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India Warns On Protectionism As G-20 Meeting Nears

Indian Prime Minister Manmohan Singh (left) with other world leaders at a G8 summit in July.

Indian Prime Minister Manmohan Singh (left) with other world leaders at a G8 summit in July.

NEW DELHI/WASHINGTON, September 23 (Reuters) -- India's prime minister has called on Group of 20 nations to send a strong warning against protectionism this week as world leaders seek to shore up a tentative global recovery and prevent future economic crises.

The United States, which is hosting the G-20 sumit this week, slapped tariffs on Chinese-made tires earlier this month, reviving fears of a tit-for-tat round of protectionist measures that risk strangling trade and plunging the global economy back into recession.

"We would also like to see a strong message to emerge from [the G-20 summit in] Pittsburgh against protectionism in all its forms, whether trade in goods, services, investment, or financial flows," Manmohan Singh said in a statement before leaving for the summit.

Singh said the global economy and financial markets have shown an improvement since G-20 summits earlier this year, but said the economy was "still not out of woods."

Washington has scoffed at the idea of a budding trade war, while pushing a plan for G-20 nations to build a more balanced global economy that would be less prone to painful boom and bust cycles.

British Prime Minister Gordon Brown said on September 22 that there was substantial backing among the group for creating a new framework to shrink surpluses run by top exporters such as China while cutting ballooning deficits in others.

But such a plan would ultimately need to convince consumers in debt-laden nations, including the United States, to save more and buy less, which would be a tall order. And such a process would almost certainly require an even weaker U.S. dollar, which fell to one-year lows today.

China is likely to agree publicly with the broad aim of a new framework, especially if it gives emerging nations more clout on the world stage, but is expected to resist any sweeping reforms that could threaten its robust growth. It is also expected to brush off any calls from the West to let its tightly controlled currency move more freely.

It is also unclear whether Germany and Japan, two other big exporters, would back the U.S. proposal, and how such a plan would be implemented and enforced.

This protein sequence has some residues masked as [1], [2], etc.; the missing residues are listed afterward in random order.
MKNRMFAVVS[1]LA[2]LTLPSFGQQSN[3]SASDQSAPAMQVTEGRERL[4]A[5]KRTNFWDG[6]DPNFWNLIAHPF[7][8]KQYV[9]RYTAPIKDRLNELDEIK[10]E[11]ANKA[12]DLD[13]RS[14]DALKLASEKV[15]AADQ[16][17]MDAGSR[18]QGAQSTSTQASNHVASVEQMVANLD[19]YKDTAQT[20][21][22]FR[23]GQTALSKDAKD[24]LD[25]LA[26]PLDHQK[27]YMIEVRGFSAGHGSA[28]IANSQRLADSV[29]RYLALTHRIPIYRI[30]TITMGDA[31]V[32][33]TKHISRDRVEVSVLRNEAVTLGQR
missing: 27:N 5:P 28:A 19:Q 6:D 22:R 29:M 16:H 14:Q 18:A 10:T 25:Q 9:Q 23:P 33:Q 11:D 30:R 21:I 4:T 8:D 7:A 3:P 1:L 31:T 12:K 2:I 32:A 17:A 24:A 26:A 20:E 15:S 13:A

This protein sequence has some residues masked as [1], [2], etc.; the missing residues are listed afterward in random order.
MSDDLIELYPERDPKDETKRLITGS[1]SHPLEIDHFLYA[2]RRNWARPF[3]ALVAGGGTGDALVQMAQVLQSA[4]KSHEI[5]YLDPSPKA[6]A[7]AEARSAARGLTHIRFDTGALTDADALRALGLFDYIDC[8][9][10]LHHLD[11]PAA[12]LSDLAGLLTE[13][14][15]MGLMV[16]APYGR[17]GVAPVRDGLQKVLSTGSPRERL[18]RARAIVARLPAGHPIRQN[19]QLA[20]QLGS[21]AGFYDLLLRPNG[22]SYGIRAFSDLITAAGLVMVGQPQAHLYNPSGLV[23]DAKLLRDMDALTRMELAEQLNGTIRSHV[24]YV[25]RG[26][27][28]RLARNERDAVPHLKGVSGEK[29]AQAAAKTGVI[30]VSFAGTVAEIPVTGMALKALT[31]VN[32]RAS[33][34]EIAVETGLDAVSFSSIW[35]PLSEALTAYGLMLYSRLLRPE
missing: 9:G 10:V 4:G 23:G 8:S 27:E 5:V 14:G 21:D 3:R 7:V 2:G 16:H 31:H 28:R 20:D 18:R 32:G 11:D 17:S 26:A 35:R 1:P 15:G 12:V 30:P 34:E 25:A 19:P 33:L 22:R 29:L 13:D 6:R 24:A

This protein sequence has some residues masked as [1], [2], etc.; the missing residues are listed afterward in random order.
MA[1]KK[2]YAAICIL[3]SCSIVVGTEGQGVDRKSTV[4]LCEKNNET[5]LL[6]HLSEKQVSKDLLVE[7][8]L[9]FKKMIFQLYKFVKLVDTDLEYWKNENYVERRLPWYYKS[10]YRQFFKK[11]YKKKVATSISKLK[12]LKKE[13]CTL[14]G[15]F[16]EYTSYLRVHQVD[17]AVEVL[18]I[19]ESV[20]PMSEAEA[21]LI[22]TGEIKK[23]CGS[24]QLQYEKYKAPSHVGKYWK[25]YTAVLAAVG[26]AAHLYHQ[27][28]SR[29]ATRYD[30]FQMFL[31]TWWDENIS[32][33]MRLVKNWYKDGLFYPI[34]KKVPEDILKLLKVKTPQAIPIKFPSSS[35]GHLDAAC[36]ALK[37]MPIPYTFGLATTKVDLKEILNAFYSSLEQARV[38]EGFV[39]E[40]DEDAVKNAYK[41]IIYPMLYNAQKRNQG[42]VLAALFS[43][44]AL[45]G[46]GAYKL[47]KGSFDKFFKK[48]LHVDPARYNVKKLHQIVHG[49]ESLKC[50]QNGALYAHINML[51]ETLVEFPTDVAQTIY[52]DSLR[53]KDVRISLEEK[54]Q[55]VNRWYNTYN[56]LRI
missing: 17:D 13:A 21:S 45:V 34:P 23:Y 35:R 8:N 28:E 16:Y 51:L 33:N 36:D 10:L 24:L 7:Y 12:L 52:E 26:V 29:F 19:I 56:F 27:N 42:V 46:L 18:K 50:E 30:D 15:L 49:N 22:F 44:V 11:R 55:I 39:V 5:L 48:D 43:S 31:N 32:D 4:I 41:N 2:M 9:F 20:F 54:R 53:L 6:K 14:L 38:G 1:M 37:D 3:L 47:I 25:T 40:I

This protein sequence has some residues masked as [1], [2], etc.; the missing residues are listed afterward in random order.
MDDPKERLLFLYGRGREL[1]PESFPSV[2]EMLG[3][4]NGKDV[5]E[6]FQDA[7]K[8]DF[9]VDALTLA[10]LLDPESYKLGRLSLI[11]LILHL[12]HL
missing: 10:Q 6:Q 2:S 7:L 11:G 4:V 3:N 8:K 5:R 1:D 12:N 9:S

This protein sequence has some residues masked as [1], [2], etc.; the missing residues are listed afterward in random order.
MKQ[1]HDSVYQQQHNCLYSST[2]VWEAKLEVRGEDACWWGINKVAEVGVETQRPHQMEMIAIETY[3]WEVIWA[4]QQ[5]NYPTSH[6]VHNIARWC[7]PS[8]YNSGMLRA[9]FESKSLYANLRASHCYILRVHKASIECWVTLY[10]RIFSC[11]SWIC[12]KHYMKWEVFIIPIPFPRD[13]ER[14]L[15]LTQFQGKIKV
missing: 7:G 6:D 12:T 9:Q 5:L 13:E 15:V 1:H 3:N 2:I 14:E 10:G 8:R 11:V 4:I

Brazil, one of the emerging heavyweights of the developing world, spoke out against the U.S. proposal, saying the International Monetary Fund already played a role in monitoring economies and calling Washington's plan "obscure."

While the G-20 meeting may signal another step in a long-term global power shift, investors will focus on clues on how the United States and leading European nations plan to wind down massive emergency stimulus programs without destabilizing economies again.

"We believe that some level of global coordination is likely in the quarters ahead. This is particularly for central bank exit strategies which may be coordinated so as not to trigger adverse currency movements," Glenn Maguire, Societe Generale's chief Asia economist, said in a note.

"Yet, we remain skeptical on the ability to put into place a more rigid framework that would enforce a new economic world order," Maguire said.

World leaders are also expected to talk tough about the need for tighter financial regulations, though concrete reforms are expected to remain a distant prospect.

First, the G-20 has no law-making power and any real changes will be left to national authorities. Secondly, there is no agreement how far the new rules should go and German Finance Minister Peer Steinbrueck has accused London of doing its best to block stricter rules to protect its position as a financial marketplace.

High on the agenda for U.S. President Barack Obama and other leaders will be proposals for restraining banker pay and making banks patch up their balance sheets to help prevent a repeat of the near meltdown of the financial system.

G-20 leaders will also be discussing climate change, where rifts remain between rich and developing economies over how quickly to cut carbon dioxide emissions and who should foot the bill.

U.S. Treasury Secretary Timothy Geithner said on September 22 the world's biggest economy was at the "beginnings" of a recovery, and the key was to ensure that the recovery was self-sustaining.

"To make sure that as we recover from this crisis we are laying the seeds for a more balanced, more sustainable recovery: That is the agenda," Geithner said.

However, recent stabilization in financial markets and economies may be quickly blunting political momentum for change.

French Economy Minister Christine Lagarde said she feared growing signs of economic recovery could undermine commitments to rework and regulate the world financial order.

"Numerous players are saying ... let's go back to our old habits and carry on with our business as we did in the past," she told a news conference.